Double-dealing in Dunedin
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Double-dealing in Dunedin

Group of soldiers at Featherston Camp, 1917. Donald Hosie third from right.

Double-dealing down in Dunedin

The Sarjeant Gallery’s foundation stone names Edmund Anscombe as the architect, but the real architect was a young man called Donald Hosie. How did the credit for this beautiful building end up assigned to the wrong man?

In 1912 Henry Sarjeant had left an enormous sum of money to the Borough of Wanganui – the equivalent of many millions of dollars today – to build an art gallery ‘for the inspiration of ourselves and those who come after us’. The council decided to hold an architectural competition to find a suitable design. The competition was advertised across New Zealand and in Australia in October 1915, with a closing date of 11 January 1916. Samuel Hurst Seager, a Christchurch architect with expertise in matters of Gallery design, was appointed to assess the entries.

Thirty-three designs were submitted, and in May 1916 four were short-listed for the final stage. At this point they were anonymous – the names of the competitors known only to the Town Clerk, George Murch. The clear winner was number 16, revealed to be from the office of Edmund Anscombe in Dunedin.  But there were rumours that the work was not Anscombe’s at all, but rather of an articled pupil in his office: Donald Hosie.

Hurst Seager wrote to George Murch on 12 October 1916:

“As you know I was much surprised to hear that it was Mr Anscombe’s design and I have learned since that it is generally known that Mr Anscombe had two designs in which were not placed and that a pupil of his prepared the design which has won the prize…and I understand that his name is Mr Hosie…it is only fair to Mr Hosie that the credit should be given where it is due…but it will of course depend on Mr Anscombe’s answer. If he claims that it is his, we must make impartial enquiries to find out the exact facts of the case.”

The competition rules were explicit – the author of the winning design was to be appointed as architect for the construction of the Gallery. Hurst Seager wanted to be sure before announcing the result.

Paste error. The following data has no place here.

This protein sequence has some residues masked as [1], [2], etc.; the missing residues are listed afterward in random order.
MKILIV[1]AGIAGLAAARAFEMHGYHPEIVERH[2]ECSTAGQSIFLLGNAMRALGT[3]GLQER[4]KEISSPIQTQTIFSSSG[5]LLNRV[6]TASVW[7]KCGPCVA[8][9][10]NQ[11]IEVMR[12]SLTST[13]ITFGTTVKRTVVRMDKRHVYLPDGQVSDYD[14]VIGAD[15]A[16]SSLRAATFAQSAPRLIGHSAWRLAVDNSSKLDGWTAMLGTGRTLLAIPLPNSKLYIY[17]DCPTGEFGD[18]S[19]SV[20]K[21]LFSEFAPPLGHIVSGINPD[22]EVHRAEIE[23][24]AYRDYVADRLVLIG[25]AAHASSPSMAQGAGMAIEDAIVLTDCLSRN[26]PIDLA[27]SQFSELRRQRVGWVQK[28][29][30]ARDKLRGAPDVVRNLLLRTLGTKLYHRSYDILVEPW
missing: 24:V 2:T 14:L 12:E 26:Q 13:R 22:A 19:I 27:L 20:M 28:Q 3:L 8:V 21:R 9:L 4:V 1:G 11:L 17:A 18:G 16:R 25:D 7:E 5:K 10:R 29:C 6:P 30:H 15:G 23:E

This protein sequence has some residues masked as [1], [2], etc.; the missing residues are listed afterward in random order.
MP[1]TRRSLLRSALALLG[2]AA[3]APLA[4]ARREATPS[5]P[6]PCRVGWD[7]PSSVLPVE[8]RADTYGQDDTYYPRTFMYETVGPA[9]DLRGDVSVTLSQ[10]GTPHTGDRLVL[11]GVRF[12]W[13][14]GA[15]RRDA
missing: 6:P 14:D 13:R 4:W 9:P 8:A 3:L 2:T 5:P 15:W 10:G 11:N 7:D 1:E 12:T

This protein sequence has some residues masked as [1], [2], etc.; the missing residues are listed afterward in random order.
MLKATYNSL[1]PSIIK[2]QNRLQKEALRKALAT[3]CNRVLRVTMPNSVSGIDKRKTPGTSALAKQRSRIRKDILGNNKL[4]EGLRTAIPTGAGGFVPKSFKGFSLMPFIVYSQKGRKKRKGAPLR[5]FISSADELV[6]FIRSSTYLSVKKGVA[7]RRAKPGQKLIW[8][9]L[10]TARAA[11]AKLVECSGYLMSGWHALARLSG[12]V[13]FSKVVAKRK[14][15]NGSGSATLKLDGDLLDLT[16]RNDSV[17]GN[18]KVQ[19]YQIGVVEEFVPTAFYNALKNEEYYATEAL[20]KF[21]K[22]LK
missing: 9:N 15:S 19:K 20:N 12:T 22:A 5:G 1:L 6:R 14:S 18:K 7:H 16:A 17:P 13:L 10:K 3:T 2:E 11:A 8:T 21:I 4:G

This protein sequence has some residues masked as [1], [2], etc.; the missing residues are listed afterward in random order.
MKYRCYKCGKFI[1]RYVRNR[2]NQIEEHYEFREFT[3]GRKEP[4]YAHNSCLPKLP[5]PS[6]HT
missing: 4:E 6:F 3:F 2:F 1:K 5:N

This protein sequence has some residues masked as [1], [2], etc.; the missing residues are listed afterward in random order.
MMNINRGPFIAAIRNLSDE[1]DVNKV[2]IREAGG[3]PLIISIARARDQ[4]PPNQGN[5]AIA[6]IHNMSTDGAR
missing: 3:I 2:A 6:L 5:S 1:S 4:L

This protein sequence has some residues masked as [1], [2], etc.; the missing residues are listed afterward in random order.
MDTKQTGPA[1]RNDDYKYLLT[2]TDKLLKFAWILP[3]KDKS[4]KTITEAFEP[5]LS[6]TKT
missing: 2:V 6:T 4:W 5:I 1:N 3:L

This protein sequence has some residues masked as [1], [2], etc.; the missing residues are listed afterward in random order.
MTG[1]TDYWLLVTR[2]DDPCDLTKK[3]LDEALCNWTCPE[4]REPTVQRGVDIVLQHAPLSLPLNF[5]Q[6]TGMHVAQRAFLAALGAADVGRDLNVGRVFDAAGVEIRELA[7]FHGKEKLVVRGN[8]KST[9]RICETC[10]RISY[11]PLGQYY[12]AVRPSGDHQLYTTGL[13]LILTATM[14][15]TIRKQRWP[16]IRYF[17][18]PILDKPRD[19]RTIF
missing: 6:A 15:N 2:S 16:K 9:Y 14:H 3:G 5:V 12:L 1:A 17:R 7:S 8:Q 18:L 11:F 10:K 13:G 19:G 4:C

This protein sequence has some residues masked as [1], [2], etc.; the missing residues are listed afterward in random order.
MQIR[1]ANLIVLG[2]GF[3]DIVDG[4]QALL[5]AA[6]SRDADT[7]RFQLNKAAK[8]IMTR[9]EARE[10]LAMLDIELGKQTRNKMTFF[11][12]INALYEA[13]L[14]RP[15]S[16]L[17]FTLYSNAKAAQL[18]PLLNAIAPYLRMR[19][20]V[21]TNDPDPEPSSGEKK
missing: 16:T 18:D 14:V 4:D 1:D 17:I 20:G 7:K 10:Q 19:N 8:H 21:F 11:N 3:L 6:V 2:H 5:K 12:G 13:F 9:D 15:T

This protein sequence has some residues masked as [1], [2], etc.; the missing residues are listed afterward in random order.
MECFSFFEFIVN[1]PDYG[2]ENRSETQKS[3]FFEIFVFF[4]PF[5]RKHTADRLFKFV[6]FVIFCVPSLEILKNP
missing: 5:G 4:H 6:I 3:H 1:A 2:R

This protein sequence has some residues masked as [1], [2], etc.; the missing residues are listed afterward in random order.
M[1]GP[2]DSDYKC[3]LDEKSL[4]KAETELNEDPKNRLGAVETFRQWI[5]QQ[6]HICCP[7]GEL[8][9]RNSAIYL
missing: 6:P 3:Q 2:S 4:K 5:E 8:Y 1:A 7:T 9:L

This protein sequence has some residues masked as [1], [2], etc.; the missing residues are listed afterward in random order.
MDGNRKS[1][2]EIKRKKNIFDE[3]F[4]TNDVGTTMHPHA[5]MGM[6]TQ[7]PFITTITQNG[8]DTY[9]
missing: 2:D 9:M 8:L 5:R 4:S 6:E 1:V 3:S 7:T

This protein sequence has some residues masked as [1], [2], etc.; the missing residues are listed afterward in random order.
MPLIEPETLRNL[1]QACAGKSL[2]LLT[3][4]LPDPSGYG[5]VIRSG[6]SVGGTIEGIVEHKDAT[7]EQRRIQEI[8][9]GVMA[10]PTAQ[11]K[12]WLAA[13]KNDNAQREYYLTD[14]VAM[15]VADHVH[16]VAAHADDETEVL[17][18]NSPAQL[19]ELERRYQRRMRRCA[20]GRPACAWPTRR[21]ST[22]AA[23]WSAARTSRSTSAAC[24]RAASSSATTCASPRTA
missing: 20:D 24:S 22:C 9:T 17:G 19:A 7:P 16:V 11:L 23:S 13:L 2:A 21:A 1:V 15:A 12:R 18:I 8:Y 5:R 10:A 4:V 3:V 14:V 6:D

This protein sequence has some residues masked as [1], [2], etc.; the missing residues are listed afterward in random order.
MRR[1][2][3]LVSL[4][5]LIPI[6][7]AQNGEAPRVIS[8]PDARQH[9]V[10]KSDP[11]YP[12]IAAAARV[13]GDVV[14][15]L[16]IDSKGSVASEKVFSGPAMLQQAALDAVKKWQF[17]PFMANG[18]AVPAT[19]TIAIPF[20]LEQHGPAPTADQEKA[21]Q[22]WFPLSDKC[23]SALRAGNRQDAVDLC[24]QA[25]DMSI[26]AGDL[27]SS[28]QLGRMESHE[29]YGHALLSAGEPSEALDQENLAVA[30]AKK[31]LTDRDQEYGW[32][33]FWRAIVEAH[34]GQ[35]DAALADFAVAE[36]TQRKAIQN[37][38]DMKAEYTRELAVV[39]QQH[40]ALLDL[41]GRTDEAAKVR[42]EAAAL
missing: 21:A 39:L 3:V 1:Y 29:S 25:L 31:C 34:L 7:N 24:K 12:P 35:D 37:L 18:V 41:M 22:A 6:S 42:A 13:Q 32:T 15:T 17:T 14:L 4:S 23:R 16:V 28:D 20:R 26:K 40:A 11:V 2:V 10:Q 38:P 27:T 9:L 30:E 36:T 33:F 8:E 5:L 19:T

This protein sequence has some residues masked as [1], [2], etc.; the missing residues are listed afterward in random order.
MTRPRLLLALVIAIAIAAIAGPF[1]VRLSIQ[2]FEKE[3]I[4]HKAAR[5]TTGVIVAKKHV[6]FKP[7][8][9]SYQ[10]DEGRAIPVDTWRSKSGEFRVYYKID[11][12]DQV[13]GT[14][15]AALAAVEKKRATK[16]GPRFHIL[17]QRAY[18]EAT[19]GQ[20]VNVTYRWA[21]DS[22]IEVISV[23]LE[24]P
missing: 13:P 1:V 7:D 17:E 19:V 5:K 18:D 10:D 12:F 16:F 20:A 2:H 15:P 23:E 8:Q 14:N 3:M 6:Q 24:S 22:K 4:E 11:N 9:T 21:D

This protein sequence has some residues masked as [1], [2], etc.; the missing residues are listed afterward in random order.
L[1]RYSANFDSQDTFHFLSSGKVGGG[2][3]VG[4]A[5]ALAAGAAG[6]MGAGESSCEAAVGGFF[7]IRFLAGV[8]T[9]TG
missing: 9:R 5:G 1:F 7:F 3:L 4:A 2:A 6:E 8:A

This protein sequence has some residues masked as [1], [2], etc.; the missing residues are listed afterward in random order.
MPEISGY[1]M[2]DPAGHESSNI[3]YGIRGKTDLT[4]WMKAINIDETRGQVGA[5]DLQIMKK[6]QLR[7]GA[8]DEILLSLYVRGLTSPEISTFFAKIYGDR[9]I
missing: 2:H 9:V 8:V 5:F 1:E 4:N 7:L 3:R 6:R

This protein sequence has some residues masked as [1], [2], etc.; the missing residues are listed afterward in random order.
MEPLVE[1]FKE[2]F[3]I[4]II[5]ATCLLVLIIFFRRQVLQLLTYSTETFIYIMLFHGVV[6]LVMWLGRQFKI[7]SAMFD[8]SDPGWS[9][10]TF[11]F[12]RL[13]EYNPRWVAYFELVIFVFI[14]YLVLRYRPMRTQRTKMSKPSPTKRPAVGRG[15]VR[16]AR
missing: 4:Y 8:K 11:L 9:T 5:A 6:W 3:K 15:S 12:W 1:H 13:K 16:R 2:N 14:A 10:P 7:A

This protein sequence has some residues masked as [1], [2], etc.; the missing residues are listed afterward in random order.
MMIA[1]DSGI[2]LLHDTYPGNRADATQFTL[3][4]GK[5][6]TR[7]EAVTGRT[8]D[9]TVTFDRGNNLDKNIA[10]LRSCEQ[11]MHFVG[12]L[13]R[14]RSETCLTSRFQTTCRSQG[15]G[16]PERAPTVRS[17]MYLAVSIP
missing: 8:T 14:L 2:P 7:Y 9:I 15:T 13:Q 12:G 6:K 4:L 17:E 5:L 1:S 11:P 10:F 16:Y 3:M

On 18 October, Anscombe signed a declaration that “the design of the plans for the proposed Wanganui Art Gallery was my own personal work and the drawings were prepared under my own personal supervision and according to my instructions.” On 24 October, Hurst Seager travelled down to Dunedin to conduct an enquiry with the assistance of four Dunedin architects who had not taken part in the competition. On his way to the meeting, he took a look at the Harvester Co.’s building (still there today, opposite the railway station) which was designed by Hosie and noted “Detail very similar to Art Gallery. A fine work”.

That afternoon, Hurst Seager met Hosie at his hotel. Hosie had brought around a hundred of his drawings for the gallery, and it was clear that Anscombe had had no part in the design. Yet Hosie was reluctant to say anything against his employer. He said “he did not like to feel that Anscombe should have a chance of saying that he, Hosie, had not played the game while a pupil.” Hurst Seager noted “his hesitation was the result of loyalty to Anscombe.”  At the hearing later that afternoon, with both Anscombe and Hosie present, Anscombe produced “a few of the worst sketches” and claimed that “that was all that could be found – that his charwoman had burnt the rest”. Hurst Seager recorded that “To shield Anscombe Hosie told an untruth in stating that he had hunted and could find no more. My promise to him prevented me from exposing the mean trick Anscombe was playing.”


Donald Hosie’s grave

On 7 November 1916, Hurst Seager signed a declaration that the author of the winning design was Donald Peter Brown Hosie and recommending he be appointed architect. But it wasn’t over yet.  During November and December Wanganui Council sought legal advice as to whether the design belonged to Anscombe as Hosie’s employer, and was informed that it was indeed the case, so the plans could not be used without Anscombe’s permission. Hurst Seager sought another legal opinion that directly contradicted this, but to no avail. Council decided to appoint Anscombe, seemingly on the grounds that the copyright in the design belonged to him, not Council.

By this time Hosie had joined the army and was scheduled to be sent overseas. The best Mayor Mackay could do was arrange for him to have leave to complete the detailed drawings of the Sarjeant Gallery. Shortly afterwards he went overseas with the 23rd Reinforcements.

Hosie was described by Hurst Seager as “undoubtedly an architectural genius.” In explaining his reluctance to expose Anscombe’s deception, Hosie said “he was a young man and would have his chance again.”

On 12 October 1917, just three weeks after the foundation stone of the Sarjeant Gallery was laid, the twenty-two year old Donald Hosie was killed in action at Passchendaele.

Pete Gray
Deputy Community & Cultural Manager

Sarjeant Stories